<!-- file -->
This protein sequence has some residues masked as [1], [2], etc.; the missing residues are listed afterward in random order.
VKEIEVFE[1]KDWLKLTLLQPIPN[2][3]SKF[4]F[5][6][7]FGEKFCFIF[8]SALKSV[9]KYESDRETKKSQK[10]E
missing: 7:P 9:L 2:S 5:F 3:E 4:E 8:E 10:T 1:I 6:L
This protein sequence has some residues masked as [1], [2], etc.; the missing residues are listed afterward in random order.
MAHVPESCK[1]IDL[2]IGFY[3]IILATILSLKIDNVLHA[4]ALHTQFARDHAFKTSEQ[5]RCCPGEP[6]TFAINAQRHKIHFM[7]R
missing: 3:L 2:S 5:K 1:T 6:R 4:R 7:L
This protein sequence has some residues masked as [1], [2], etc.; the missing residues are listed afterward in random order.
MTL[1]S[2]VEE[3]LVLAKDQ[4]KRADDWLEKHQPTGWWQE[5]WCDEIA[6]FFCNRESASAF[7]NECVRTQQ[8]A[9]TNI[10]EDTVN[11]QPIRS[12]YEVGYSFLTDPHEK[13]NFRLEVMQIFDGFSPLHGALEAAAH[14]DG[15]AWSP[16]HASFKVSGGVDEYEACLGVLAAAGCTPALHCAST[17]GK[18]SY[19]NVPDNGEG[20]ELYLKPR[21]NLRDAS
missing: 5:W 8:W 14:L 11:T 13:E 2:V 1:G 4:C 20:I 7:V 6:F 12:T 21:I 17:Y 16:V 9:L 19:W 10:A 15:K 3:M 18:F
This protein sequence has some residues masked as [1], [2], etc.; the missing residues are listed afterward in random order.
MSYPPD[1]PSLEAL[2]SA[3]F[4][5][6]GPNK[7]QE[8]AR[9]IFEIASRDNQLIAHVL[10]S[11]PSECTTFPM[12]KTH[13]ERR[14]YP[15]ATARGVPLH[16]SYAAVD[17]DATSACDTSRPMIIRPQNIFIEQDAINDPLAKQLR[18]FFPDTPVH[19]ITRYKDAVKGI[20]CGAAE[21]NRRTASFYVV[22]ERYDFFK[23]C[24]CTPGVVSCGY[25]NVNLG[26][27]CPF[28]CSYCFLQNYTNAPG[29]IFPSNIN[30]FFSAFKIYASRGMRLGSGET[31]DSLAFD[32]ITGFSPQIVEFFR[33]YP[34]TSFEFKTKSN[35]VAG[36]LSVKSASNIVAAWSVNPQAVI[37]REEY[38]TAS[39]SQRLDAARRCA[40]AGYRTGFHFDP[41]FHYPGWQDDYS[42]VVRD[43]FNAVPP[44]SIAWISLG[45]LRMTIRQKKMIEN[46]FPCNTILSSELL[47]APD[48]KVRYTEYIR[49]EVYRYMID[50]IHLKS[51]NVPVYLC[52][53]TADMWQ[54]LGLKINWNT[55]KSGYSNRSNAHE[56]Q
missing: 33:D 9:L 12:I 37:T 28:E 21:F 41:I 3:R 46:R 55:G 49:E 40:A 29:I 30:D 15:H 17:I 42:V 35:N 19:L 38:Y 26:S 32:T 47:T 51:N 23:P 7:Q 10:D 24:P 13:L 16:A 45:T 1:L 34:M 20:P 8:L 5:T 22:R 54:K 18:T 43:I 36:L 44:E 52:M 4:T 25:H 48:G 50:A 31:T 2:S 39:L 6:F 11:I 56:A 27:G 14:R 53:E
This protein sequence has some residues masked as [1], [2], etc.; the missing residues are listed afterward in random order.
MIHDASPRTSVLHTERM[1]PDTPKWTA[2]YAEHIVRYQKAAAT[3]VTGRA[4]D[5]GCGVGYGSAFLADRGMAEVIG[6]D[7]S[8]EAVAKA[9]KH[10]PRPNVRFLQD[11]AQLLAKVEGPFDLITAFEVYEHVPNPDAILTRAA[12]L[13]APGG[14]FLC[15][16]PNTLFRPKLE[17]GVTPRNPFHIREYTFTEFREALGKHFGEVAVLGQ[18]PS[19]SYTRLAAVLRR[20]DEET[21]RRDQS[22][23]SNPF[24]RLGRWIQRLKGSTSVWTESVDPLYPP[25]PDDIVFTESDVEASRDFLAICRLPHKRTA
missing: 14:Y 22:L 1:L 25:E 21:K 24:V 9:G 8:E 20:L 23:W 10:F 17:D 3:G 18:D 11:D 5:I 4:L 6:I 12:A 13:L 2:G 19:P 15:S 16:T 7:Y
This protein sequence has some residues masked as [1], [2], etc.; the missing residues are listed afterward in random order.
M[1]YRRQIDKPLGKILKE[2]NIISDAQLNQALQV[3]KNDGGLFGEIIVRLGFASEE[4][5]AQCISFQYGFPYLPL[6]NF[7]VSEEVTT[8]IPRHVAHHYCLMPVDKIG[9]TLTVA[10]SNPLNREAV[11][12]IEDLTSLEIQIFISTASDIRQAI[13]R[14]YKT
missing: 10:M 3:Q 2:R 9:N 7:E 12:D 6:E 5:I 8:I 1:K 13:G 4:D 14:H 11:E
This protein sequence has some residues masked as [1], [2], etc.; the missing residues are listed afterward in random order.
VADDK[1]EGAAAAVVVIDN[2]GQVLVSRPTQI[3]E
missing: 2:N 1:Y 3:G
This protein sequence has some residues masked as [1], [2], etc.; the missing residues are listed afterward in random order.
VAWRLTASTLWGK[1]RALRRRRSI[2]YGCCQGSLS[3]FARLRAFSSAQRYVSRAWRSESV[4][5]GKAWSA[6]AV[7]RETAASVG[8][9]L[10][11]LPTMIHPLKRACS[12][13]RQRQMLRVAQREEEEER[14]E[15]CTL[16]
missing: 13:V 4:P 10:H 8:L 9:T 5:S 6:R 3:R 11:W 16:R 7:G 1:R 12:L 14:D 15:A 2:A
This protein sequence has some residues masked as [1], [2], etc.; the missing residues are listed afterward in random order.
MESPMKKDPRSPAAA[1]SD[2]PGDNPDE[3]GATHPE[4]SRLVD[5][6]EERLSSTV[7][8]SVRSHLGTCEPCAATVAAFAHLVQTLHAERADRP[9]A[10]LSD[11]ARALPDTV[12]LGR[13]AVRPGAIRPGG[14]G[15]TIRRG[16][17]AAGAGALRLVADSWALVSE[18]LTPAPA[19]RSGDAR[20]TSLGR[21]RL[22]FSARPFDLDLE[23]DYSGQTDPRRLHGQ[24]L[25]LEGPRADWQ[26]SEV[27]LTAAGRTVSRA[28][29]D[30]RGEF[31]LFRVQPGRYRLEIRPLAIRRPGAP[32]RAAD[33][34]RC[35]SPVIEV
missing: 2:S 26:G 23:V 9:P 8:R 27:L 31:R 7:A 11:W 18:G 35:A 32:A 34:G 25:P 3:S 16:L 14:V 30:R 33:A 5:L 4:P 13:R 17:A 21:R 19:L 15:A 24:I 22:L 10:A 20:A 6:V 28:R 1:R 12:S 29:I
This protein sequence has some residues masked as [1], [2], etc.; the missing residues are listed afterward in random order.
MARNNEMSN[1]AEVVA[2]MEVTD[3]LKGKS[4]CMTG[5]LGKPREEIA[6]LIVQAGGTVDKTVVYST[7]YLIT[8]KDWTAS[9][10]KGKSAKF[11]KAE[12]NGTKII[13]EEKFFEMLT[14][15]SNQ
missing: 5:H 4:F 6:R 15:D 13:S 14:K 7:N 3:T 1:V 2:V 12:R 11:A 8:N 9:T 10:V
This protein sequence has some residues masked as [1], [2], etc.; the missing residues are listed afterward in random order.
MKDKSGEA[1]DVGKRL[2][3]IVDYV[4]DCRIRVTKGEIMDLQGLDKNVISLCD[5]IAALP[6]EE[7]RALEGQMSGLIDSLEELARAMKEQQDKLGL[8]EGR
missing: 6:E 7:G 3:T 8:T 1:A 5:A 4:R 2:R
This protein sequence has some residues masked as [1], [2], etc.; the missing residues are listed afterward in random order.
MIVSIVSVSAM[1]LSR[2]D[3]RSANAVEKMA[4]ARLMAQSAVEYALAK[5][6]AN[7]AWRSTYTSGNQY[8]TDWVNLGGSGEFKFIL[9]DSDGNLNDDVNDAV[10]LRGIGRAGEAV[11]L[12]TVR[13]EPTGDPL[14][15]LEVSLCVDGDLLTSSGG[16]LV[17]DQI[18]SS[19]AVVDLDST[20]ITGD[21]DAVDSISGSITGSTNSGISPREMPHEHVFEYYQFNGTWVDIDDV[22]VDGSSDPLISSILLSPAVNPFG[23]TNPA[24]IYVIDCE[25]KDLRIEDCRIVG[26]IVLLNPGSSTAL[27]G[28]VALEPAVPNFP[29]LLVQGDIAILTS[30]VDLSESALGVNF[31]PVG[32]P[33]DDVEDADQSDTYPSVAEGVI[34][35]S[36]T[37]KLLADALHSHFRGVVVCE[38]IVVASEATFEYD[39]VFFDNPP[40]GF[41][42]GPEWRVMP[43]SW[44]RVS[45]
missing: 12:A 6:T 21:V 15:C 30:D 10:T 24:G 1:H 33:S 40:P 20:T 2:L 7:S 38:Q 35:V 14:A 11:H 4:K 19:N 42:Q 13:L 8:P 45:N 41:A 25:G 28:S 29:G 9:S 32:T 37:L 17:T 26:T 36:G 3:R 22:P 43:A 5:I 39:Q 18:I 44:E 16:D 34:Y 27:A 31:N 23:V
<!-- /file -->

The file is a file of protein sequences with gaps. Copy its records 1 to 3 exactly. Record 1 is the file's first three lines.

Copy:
This protein sequence has some residues masked as [1], [2], etc.; the missing residues are listed afterward in random order.
VKEIEVFE[1]KDWLKLTLLQPIPN[2][3]SKF[4]F[5][6][7]FGEKFCFIF[8]SALKSV[9]KYESDRETKKSQK[10]E
missing: 7:P 9:L 2:S 5:F 3:E 4:E 8:E 10:T 1:I 6:L
This protein sequence has some residues masked as [1], [2], etc.; the missing residues are listed afterward in random order.
MAHVPESCK[1]IDL[2]IGFY[3]IILATILSLKIDNVLHA[4]ALHTQFARDHAFKTSEQ[5]RCCPGEP[6]TFAINAQRHKIHFM[7]R
missing: 3:L 2:S 5:K 1:T 6:R 4:R 7:L
This protein sequence has some residues masked as [1], [2], etc.; the missing residues are listed afterward in random order.
MTL[1]S[2]VEE[3]LVLAKDQ[4]KRADDWLEKHQPTGWWQE[5]WCDEIA[6]FFCNRESASAF[7]NECVRTQQ[8]A[9]TNI[10]EDTVN[11]QPIRS[12]YEVGYSFLTDPHEK[13]NFRLEVMQIFDGFSPLHGALEAAAH[14]DG[15]AWSP[16]HASFKVSGGVDEYEACLGVLAAAGCTPALHCAST[17]GK[18]SY[19]NVPDNGEG[20]ELYLKPR[21]NLRDAS
missing: 5:W 8:W 14:L 11:T 13:E 2:V 1:G 4:C 20:I 7:V 6:F 12:T 21:I 17:Y 16:V 9:L 19:W 10:A 15:K 3:M 18:F